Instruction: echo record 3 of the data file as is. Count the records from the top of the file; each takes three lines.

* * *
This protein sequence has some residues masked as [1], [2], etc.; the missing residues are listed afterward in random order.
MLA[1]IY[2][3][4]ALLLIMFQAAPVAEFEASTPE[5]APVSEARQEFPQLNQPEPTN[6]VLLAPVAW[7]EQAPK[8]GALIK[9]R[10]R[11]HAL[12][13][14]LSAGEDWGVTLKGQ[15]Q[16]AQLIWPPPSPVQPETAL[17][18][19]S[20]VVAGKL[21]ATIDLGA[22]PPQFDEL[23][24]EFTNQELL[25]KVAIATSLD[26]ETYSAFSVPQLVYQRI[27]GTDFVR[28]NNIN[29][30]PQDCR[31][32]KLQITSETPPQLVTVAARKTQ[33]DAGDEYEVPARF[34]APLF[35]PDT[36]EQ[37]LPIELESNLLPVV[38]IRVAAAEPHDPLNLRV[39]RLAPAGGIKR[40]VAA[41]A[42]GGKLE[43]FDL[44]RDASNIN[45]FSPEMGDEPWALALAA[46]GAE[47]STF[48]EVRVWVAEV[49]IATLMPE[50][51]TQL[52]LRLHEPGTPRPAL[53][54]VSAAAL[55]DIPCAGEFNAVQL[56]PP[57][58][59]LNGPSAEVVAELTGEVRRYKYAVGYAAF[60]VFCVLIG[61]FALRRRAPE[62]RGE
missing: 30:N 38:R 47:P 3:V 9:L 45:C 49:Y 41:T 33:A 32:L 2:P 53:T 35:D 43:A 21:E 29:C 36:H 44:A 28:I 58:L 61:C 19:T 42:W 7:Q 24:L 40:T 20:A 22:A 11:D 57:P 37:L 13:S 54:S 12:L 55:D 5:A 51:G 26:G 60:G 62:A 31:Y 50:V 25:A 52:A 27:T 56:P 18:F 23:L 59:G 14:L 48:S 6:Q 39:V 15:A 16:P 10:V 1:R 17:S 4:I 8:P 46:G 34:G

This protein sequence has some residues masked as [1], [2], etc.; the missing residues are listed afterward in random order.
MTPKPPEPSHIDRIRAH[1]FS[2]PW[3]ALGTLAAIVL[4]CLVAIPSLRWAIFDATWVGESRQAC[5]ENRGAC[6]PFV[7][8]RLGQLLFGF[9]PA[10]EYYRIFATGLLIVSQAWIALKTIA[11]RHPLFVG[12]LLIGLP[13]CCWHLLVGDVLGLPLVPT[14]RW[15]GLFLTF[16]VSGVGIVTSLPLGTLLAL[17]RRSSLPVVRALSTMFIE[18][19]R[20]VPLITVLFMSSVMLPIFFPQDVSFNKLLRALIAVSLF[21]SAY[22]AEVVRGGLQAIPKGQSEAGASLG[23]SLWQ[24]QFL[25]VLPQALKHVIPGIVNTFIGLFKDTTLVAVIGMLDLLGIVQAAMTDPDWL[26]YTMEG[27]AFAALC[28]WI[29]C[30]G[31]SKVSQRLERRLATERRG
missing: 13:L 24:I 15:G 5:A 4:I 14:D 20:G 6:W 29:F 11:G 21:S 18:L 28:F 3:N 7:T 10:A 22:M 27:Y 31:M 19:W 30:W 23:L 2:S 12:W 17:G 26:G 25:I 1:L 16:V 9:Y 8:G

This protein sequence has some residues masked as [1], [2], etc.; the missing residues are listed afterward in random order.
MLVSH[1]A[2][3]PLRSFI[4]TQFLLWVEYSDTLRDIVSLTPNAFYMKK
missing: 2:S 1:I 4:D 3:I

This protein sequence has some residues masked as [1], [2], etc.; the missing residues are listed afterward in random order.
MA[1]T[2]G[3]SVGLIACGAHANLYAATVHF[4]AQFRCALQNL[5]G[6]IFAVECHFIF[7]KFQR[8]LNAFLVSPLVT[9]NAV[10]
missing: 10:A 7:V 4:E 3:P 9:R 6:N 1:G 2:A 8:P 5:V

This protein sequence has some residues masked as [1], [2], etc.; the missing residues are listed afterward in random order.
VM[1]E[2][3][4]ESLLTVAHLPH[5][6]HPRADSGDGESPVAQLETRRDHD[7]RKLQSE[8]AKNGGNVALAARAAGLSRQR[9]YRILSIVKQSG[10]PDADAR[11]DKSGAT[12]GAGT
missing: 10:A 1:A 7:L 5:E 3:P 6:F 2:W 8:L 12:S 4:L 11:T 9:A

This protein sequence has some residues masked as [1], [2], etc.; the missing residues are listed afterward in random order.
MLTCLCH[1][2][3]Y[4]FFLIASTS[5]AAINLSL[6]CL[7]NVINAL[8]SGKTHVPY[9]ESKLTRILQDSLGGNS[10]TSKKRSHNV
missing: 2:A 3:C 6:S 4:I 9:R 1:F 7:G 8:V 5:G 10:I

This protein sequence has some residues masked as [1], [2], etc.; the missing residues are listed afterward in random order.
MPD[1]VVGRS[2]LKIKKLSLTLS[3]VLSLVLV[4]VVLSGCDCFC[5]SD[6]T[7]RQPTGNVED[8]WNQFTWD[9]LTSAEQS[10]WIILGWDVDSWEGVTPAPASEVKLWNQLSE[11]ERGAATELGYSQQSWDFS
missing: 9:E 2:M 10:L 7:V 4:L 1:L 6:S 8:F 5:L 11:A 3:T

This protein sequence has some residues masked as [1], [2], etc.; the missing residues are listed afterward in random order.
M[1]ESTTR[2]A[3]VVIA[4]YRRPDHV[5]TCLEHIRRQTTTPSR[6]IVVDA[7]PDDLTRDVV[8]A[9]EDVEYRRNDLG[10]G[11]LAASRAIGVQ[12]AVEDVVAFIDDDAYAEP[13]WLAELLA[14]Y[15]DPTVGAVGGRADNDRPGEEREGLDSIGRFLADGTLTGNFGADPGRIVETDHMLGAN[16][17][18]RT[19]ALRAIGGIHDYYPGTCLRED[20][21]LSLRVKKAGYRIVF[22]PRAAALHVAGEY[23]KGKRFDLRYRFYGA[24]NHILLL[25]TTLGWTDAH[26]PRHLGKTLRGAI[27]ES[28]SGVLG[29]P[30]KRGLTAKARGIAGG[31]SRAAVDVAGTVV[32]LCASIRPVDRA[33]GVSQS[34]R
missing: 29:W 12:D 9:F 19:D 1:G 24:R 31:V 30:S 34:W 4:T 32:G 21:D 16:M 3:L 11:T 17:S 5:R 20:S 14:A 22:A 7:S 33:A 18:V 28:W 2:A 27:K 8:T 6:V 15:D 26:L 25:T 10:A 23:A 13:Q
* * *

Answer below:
This protein sequence has some residues masked as [1], [2], etc.; the missing residues are listed afterward in random order.
MLVSH[1]A[2][3]PLRSFI[4]TQFLLWVEYSDTLRDIVSLTPNAFYMKK
missing: 2:S 1:I 4:D 3:I